"It seems that employers are dealing with the lingering economic instability by trying to accomplish more with fewer people,” says Ellen Galinsky, president and co-founder of FWI and an author of the study. “Most of the gains allow employees to work longer hours or adjust those hours to care for their personal and family responsibilities while getting their work done. Although some may have expected employers to cut back on flexibility entirely during this economic downturn, we are seeing employers leverage flexibility as they look toward the future."
- 77% use flex time and periodically change starting and quitting times within some range of hours
- 87% take time off during the workday to attend to important family or personal needs without loss of pay
- 63% work some of their regular paid hours at home on an occasional basis
- 44% have control over their paid and unpaid overtime hours
"Employers continue to find ways to offer flexibility to their employees, despite economic challenges they may face," says Henry Jackson, president and CEO of SHRM. "As we look ahead, it is clear that in order to remain competitive, employers must find ways to offer flexible work options if they want to attract and retain top talent.”
Virtual offices are helping to forward the flextime work trend in several ways. Virtual offices allow for workshifting, making room for those 77 percent of workers to "use flex time and periodically change starting and quitting times within some range of hours." Virtual offices also make it possible for those 63 percent to "work some of their regular paid hours at home on an occasional basis." Flexible work and virtual offices aren’t always paired, but they are often a good match, especially for companies exploring cost-effective alternative workplace strategies.
Flexible Work, Virtual Offices, Workshifting and Employee Retention
"Flexibility that enhances an employee's ability to decide when and where they accomplish their work tasks is on the rise with increases in the proportion of employers allowing at least some employees access to flex time and place and choices in managing time since 2005," the researchers wrote.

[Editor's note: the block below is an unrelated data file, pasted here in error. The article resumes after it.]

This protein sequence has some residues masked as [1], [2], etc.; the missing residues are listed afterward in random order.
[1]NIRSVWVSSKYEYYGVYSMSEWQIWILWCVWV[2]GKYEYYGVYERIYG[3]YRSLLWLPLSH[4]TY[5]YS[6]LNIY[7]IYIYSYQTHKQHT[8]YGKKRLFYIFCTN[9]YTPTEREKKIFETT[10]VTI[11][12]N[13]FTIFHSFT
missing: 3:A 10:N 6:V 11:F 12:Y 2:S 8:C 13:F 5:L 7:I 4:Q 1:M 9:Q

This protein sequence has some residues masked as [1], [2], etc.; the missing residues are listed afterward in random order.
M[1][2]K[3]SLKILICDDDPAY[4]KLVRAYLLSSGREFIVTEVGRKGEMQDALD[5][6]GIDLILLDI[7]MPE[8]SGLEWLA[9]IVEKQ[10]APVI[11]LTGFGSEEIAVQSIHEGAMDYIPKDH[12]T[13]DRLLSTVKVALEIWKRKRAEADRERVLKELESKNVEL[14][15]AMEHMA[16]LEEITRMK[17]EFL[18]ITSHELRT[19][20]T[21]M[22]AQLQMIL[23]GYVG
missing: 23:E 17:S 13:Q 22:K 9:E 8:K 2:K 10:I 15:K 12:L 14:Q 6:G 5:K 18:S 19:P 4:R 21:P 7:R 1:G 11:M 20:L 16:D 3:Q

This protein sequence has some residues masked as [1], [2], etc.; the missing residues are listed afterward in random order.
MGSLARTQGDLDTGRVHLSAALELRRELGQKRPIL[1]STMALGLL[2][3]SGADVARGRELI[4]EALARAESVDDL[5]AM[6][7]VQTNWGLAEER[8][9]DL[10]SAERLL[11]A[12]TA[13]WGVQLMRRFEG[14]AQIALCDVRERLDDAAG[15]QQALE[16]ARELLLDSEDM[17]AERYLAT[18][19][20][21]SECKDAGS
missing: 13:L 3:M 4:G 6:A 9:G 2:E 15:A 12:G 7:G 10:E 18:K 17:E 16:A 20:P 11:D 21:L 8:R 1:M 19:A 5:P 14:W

Virtual offices play a key role in the flexible work trend. Virtual offices allow employees to workshift without compromising the integrity of job projects. Virtual offices, flex time and workshifting run in the same vein—and more companies are allowing these concepts to take hold in their cultures.
Here’s some data from the 2012 report:
- 77% employers offered flextime in 2012
- 63% offer flexplace offerings
- 93% allow employees to manage how they spend their work time
“As flexible scheduling and workplaces become more common, organizations that fail to adopt these options run the risk of being out performed by competitors who benefit from lower operating costs and better adaptation to a global knowledge- and service-based economy,” the report warns.
Does your company offer employees to pursue flex time via virtual office space, mobile technology or some other remote working arrangement? If not, it’s time to consider how this trend may fit into your corporate culture. Virtual offices are not going away. And companies who don’t understand that may lose some of the best and brightest talent in the generation ahead.
How Do Virtual Offices Fit Into Flexible Working Trends?
Ellen Galinsky, president and co-founder of the Families and Work Institute, said emphatically that flexibility is not on a fast track, but it's on a steady track to becoming the new normal. That ties right in with the adoption of virtual offices.
"This is all about, in a tough economy, keeping and having the people who are there doing the best they possibly can, both to make work work for themselves and for their employer,” Galinksy said. Virtual offices can make work work for everyone.
Although virtual offices aren’t quite yet mainstream in every company, that day may soon be coming. Galinksy said we're not at a saturation point in providing flexibility, but we're moving in that direction.
"We have a stereotype that larger companies are more family friendly. But smaller companies have the edge,” she said. “Smaller companies are leading the way in this."
Ken Matos, senior director of employment research and practice, noted that forms of flexibility that allow employees to work longer hours, and adjust those hours on a daily basis, seem to be on the rise. That’s a concept called workshifting and it works well in a virtual office setting.
"The types of flexibility that pull employees away from work for an extended period of time seem to be offered less often,” Matos says. “Those are the moments when a lot of employees can do professional development, it's when they deal with recovery from work and burnout and when they deal with longer-term family issues."